On April 13, 2023, Florida’s governor, Ron DeSantis, signed into law SB 360 which, among other things, shortens the statute of repose period for improvements to real property. The law also revises the date on which the statute of limitations period runs for these types of damage claims. Florida’s revision of this law provides further evidence of the state’s tort reform efforts.
The new law went into effect upon signing and includes the following changes:
- Shortens the statute of repose period set forth in Fla. Stat. § 95.11(3)(c) for actions founded on the design, planning or construction of improvements to real estate from ten (10) to seven (7) years. The statute of repose period runs from the earliest (rather than the latest) of the date: a) the authority having jurisdiction issues a temporary certificate of occupancy; b) a certificate of occupancy; c) a certificate of completion; or d) of abandonment of construction if not completed. Of note, the revised repose period eliminates that date of actual possession by the owner as one of the accrual dates.
- Changes the accrual date for the statute of limitations in Fla. Stat. § 95.11(3)(c) to state that – except for latent defects, which remain subject to the discovery rule – the statute of limitations runs from the earliest (rather than the latest) of various dates. As amended, an action founded on the design, planning or construction of an improvement to real property runs from the date: a) the authority having jurisdiction issues a temporary certificate of occupancy; b) a certificate of occupancy; c) a certificate of completion; or d) the date of abandonment of construction if not completed, whichever date is earliest. Of note, the revised limitations period eliminates the date of actual possession by the owner as one of the accrual dates.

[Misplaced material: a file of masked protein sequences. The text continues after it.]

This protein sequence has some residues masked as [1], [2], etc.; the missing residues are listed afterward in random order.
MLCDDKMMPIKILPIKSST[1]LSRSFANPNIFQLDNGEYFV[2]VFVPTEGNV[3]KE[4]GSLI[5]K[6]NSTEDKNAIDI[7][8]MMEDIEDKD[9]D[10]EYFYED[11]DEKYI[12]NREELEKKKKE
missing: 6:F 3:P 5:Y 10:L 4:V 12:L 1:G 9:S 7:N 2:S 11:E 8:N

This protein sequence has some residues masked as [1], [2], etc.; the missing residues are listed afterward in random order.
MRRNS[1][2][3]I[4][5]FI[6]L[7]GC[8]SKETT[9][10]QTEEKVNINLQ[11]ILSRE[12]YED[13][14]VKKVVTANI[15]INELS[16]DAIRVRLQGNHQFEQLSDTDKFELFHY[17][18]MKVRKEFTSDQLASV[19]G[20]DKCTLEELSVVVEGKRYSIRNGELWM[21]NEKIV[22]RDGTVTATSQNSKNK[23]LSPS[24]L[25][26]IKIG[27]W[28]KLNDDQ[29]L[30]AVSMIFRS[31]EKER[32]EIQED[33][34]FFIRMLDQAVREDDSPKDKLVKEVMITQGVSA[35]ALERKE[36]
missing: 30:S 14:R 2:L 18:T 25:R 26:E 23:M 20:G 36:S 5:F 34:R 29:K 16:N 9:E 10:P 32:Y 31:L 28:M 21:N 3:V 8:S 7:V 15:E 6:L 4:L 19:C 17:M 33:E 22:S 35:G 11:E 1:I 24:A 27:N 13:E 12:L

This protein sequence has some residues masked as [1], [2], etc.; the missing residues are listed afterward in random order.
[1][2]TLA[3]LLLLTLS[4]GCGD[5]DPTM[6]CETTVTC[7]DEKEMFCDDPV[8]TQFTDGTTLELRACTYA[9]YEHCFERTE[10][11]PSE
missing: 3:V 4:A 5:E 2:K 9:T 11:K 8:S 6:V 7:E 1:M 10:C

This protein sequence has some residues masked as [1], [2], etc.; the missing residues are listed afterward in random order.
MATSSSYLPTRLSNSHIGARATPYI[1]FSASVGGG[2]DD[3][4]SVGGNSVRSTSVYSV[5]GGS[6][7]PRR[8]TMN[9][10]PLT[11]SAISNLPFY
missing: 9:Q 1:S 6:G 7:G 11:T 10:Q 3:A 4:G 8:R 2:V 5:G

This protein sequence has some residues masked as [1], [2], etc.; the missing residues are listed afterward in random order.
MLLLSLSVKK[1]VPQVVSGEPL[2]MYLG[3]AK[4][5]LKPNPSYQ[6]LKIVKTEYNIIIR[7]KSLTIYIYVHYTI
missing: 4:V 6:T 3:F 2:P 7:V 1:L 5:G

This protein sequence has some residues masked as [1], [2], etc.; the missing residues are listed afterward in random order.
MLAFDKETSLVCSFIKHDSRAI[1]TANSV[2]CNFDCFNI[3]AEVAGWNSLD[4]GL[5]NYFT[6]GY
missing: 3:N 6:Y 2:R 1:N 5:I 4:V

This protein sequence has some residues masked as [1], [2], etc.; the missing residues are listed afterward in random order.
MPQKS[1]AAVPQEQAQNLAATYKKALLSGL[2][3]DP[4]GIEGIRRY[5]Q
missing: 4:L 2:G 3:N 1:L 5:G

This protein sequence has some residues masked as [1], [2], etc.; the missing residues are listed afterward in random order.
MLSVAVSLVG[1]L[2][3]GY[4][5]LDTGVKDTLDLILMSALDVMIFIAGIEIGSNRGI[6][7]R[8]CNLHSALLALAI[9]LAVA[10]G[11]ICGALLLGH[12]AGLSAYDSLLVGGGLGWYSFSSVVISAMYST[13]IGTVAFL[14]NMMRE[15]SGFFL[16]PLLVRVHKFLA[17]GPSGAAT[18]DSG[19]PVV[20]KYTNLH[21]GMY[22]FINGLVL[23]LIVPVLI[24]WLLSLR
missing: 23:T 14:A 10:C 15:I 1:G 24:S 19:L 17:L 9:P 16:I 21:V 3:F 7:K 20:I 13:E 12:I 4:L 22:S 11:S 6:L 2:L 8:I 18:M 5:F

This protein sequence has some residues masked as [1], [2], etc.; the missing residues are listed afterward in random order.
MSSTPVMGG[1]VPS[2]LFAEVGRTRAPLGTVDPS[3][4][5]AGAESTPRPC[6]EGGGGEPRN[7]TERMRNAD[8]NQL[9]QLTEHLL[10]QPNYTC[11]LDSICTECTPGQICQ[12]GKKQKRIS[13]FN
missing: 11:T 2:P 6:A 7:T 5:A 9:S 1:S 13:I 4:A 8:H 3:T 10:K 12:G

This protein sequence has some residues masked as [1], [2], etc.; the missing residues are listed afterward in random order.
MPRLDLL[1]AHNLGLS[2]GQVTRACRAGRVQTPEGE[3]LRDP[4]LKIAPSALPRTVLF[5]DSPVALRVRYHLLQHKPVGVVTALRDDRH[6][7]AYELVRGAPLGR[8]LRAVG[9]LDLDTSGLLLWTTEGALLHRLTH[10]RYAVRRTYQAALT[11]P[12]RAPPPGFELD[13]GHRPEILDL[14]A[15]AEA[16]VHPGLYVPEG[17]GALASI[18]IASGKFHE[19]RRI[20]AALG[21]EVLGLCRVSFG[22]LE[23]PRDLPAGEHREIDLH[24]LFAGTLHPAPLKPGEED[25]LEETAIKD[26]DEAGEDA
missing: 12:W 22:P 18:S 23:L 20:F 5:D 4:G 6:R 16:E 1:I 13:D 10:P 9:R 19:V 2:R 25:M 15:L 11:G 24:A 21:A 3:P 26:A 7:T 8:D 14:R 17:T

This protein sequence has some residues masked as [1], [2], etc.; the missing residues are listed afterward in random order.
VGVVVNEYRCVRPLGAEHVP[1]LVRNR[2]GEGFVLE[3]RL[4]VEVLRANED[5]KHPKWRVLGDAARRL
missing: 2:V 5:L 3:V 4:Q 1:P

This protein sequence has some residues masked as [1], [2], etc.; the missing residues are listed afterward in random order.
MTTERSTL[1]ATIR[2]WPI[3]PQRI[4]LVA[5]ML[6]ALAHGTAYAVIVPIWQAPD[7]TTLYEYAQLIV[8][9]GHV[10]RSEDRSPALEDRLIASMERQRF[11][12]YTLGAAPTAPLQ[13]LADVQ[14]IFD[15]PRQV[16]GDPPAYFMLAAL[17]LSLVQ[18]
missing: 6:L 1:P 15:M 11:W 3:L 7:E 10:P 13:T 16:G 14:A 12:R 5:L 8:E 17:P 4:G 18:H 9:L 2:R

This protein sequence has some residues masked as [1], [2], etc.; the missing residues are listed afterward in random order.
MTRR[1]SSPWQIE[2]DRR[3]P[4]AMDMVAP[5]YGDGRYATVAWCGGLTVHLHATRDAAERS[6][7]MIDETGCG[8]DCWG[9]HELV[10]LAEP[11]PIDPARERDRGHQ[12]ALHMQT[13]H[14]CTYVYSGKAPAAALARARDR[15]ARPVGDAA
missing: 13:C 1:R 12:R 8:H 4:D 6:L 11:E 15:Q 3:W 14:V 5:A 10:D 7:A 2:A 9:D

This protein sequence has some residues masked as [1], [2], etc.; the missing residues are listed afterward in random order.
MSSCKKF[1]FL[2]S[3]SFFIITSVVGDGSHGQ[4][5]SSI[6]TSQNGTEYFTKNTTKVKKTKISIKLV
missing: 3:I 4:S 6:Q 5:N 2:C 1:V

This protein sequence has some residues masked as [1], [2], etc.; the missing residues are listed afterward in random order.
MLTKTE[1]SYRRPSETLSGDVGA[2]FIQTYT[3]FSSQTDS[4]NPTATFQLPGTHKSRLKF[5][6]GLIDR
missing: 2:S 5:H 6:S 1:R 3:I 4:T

- Clarifies that with respect to Fla. Stat. § 95.11(3)(c), if the improvement relates to multiple buildings, “each building must be considered its own improvement for purpose of determining the limitations period.” Note that although the revision clarifies the limitations period, it does not mention the repose period.
- Changes Fla. Stat. 553.84 – which addresses civil actions in construction cases where the authority having jurisdiction has approved the plans and the project passed inspections – to provide a statutory cause of action only for material violations of the Florida Building Code. A material violation is defined in the revised statute as “a Florida Building Code violation that exists within a complete building, structure, or facility which may reasonable result, or has resulted in, physical harm to a person or significant damage to the performance of a building or its systems.”
Although the act went into effect upon signing, the amendments to the statute of limitations/repose set forth in Fla. Stat. § 95.11(3)(c) only apply to actions commenced on or after the act’s effective date, regardless of when the cause of action accrued. However, any action that would not have been barred under Fla. Stat. § 95.11(3)(c) before the act was amended “must be commenced on or before July 1, 2024.”
Subrogation professionals should be aware of this change in the law. In addition, they should move quickly to file any causes of action that, although now barred, would not have been barred under the prior version of Fla. Stat. § 95. 11(3)(c).